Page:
by Scott Hefflon
As far as this opinionated writer is concerned, whenever the phrase “pop punk” is used, what the writer actually means is “They sound kinda like Descendents/ALL.” Different people have different points of reference from which they base their experiences. For me, Descendents started pop punk. Milo was God. ALL continued it. The three singers have their own identities. You’re welcome to choose your fave; I like Dave Smalley. Now on their eighth release as ALL, I realize I missed Breaking Things. That was the last release on SST and the first with singer Chad Price. Pummel is the first release on Interscope. The second with Chad, and the first ALL release that I’ve liked from end to end since Dave Smalley split. (Some people thought Scott Reynolds was The Man, but I personally didn’t dig all the “diverse influences.”) For a more detailed history lesson, write to Interscope for their kick-ass poster, “All ‘n the Family: The All Family Shrub.”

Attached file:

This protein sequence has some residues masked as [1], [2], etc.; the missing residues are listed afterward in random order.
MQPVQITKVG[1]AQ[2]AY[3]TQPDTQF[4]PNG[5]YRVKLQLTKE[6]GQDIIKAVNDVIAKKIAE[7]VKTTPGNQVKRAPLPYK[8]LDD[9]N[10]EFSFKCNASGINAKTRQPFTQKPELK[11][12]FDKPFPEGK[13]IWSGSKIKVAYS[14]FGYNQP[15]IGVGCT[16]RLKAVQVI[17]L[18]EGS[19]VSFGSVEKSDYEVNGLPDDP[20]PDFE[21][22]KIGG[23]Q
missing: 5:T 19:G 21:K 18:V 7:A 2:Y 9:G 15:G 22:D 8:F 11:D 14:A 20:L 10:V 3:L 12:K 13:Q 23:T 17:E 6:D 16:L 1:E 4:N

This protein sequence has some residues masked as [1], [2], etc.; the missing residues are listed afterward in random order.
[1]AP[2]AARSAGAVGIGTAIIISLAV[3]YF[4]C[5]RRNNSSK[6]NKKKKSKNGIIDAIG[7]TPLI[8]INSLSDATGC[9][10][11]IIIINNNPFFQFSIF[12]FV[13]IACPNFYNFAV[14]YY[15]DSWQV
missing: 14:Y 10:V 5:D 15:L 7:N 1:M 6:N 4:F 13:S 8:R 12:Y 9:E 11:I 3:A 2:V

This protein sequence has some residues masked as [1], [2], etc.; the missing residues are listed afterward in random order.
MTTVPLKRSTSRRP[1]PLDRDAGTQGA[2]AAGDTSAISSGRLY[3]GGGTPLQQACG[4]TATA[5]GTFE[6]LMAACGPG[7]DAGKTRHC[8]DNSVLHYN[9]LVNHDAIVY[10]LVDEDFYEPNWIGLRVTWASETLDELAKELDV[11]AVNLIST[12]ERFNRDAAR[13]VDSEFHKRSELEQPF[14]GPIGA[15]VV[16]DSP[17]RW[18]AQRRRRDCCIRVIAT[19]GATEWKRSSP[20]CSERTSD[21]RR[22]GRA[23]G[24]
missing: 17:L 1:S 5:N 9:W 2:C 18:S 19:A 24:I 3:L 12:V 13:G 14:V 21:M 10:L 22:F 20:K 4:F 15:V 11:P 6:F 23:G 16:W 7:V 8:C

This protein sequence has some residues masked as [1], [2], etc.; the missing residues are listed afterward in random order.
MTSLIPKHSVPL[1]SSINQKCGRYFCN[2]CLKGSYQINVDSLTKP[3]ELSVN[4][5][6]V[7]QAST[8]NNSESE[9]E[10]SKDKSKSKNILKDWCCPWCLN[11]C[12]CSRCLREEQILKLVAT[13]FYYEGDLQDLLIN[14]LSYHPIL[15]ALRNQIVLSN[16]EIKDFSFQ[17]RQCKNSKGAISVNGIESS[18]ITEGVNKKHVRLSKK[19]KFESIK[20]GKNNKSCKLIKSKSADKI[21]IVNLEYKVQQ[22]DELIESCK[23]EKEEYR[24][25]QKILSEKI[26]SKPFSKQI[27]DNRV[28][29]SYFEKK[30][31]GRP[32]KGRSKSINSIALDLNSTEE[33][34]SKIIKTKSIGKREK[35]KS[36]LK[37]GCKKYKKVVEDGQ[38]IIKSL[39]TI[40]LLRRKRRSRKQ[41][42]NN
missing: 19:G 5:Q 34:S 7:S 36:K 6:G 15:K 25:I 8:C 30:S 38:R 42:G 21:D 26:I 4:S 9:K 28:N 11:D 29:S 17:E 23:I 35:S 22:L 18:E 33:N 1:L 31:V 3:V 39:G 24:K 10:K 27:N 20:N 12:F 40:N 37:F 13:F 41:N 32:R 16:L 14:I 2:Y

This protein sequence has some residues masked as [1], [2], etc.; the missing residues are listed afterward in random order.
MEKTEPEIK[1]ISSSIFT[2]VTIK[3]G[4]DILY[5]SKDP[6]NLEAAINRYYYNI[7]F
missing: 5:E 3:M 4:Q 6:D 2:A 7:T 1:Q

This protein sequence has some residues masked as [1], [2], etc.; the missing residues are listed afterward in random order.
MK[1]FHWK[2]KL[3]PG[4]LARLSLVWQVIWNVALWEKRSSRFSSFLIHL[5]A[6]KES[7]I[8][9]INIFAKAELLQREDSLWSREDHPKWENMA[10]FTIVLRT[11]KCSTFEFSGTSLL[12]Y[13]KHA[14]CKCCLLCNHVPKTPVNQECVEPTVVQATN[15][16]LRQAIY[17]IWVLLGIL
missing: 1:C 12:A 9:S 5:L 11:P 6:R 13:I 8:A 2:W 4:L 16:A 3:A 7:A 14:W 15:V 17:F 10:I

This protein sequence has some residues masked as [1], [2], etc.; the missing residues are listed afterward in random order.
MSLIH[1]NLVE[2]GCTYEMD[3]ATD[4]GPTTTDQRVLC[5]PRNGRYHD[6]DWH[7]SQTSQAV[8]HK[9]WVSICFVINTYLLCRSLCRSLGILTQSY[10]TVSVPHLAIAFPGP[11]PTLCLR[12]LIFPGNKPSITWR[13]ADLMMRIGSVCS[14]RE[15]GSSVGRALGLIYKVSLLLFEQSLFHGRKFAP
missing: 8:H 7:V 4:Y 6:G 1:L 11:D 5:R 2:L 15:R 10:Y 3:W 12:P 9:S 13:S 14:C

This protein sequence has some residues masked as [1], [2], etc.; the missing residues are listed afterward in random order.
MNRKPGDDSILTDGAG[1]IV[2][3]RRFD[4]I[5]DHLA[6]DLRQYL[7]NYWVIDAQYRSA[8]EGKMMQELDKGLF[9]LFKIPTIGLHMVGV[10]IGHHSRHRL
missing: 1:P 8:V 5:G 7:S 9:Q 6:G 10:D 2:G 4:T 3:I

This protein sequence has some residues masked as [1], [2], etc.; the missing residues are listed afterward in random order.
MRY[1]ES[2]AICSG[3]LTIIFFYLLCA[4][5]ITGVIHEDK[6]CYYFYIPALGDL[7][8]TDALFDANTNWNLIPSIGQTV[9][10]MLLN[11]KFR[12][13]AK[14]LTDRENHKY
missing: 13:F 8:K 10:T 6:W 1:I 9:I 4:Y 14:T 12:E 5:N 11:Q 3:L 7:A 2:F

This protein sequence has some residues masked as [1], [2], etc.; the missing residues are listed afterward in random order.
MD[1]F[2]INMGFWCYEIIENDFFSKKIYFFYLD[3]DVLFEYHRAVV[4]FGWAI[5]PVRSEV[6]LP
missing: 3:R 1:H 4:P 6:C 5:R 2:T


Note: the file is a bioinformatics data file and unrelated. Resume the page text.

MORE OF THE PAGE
In 35 jam-packed minutes, Chad Price brings the original humor and punk snarl back into the formula. The loony little Allroy dude that was always lurking somewhere on the cover seems to have been replaced by a monster truck, arty graphic design, and a picture of somebody’s cat. That does not in any way mean that ALL have lost their diabolical character and become pussies. Far from it. This album is hard. Surprisingly fucking excessive in the fucking usage of certain words, it’s not offensive or gratuitous, just noticeable. The first track, “Self-Righteous,” wastes no time in setting the stage. A minute and a half of catchy, melody-filled guitar jammed in every available crannie, and Chad’s hoarse vocals that can pronounce the phrases “love you” and “pissed off” and mean each with every fiber of his being. The tracks range from the melodic to the straight out, punk-as-fuck anthems like “Uncle Critic,” the 50 second “Button It,” and the amazing “Gettin’ There.” Simple, quick, pissed, and totally right-on. ALL is back.